Last week, the Court of Appeals for the Ninth Circuit reversed in part and affirmed in part orders issued by a district court judge in a putative class action case involving “all natural” claims made by Dole Foods. In Brazil v. Dole, No. 14-17480 (9th Cir. Sept. 30, 2016), the plaintiff, Chad Brazil, alleged that Dole’s “All Natural Fruit” labels for packaged fruit products were deceptive under the California Unfair Competition Law (UCL), California False Advertising Law (FAL), and California Consumer Legal Remedies Law (CLRA).
The plaintiff claimed that the labels were deceptive because the products contain synthetic citric and ascorbic acid, citing evidence including informal policy issued in 1993 by the federal Food and Drug Administration (FDA), as well as more recent FDA warning letters to food sellers making similar claims (“100% Natural” or “All Natural”). The FDA’s informal policy [PDF] states that a “natural” claim on a food label is truthful and non-misleading when “nothing artificial or synthetic… has been included in, or added to, a food that would not normally be expected in the food.” In the warning letters, FDA described “natural” claims as deceptive because the food products included synthetic citrus acid, among other substances.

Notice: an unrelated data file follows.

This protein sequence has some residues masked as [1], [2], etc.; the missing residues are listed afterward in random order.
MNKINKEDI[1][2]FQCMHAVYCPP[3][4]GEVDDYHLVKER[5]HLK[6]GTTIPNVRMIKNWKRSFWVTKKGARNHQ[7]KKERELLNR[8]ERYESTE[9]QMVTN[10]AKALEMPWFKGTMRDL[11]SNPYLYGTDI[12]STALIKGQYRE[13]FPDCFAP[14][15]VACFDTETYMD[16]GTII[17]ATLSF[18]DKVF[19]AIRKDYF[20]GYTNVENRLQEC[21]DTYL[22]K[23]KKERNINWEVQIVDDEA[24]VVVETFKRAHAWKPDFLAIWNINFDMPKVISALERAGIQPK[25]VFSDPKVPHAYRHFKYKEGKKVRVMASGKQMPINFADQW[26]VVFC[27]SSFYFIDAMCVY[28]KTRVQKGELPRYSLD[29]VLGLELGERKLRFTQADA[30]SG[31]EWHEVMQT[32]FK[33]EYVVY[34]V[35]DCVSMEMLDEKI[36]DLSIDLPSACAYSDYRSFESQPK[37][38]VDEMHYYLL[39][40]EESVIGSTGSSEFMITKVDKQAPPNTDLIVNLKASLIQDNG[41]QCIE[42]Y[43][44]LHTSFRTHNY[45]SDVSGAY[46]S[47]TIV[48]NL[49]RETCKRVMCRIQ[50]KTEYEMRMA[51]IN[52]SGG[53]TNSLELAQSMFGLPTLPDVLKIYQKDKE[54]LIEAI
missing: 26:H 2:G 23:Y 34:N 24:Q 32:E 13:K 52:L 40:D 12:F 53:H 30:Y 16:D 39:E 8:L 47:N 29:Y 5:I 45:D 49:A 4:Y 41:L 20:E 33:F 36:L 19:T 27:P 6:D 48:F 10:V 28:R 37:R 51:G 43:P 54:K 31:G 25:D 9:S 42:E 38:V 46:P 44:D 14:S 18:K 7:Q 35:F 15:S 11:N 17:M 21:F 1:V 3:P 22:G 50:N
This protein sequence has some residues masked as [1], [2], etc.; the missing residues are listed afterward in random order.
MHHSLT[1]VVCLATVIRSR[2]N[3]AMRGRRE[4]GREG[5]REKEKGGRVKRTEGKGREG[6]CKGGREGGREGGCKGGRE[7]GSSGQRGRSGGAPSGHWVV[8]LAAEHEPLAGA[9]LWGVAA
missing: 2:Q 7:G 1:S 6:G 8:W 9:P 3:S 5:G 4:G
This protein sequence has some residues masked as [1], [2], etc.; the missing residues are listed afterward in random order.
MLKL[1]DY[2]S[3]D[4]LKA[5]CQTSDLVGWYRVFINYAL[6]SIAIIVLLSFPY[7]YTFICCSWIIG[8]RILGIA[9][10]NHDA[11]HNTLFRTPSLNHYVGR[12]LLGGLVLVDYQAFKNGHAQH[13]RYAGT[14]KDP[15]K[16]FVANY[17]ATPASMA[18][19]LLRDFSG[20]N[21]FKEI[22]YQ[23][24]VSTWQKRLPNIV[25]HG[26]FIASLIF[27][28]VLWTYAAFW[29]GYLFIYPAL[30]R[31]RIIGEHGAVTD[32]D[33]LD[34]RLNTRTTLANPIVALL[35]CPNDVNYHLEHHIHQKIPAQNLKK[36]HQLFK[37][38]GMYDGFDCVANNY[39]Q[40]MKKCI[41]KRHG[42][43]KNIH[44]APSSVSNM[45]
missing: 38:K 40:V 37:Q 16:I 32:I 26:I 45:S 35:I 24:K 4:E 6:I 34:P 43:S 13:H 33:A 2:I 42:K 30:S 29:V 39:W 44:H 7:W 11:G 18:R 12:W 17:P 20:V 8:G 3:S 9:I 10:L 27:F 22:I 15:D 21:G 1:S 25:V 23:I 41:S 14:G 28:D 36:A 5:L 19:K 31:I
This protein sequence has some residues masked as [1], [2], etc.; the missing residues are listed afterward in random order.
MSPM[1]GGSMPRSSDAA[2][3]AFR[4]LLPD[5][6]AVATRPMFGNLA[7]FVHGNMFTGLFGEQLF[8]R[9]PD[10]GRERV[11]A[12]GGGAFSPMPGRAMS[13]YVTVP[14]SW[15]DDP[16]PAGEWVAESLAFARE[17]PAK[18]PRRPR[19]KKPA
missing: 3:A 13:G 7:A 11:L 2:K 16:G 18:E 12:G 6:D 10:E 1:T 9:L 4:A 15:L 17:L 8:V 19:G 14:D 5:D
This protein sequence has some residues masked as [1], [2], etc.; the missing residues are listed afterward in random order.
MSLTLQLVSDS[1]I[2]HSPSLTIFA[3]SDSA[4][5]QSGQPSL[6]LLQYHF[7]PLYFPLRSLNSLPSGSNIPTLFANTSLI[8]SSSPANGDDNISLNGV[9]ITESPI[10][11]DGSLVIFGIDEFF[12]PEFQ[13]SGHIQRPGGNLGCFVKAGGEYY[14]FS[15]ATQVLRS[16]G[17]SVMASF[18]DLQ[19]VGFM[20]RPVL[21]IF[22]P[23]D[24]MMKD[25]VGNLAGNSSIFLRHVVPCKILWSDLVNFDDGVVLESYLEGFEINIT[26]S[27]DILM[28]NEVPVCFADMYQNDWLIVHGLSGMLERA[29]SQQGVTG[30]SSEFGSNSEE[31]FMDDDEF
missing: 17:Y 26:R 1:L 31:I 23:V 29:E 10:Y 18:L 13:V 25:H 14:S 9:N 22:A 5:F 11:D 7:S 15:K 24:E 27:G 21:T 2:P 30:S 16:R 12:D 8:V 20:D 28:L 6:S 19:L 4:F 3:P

Upon appeal, the Ninth Circuit affirmed the lower court’s order decertifying the class because the plaintiff failed to show how to calculate the price premium with proof common to the class. The Court also affirmed the dismissal of the plaintiff’s claims for the sale of “illegal products.”
However, the Ninth Circuit reversed the district court’s granting of summary judgment on the merits of Brazil’s claims. The Court held that the evidence presented “could allow a trier of fact to conclude that Dole’s description… is misleading to a reasonable consumer.” Interestingly, the Court noted that the FDA warning letters “did not always rely on the limitation that an artificial or synthetic product would ‘not normally be expected to be in the food’ – and, in fact, asserted that foods that naturally contain citric acid (such as tomatoes) may not be labeled ‘all natural’ if synthetic citric acid is added to them.”
While unpublished, the Ninth Circuit’s opinion [PDF] may prove consequential because it suggests how the Court may interpret “natural” claims in the future. In addition, a number of other cases involving “natural” claims have been stayed while this case has been pending and the plaintiff’s bar may be emboldened to pursue further litigation.
The case has been remanded to the lower court to allow the plaintiff “injunctive relief on behalf of the class and his remaining individual claim for restitution.”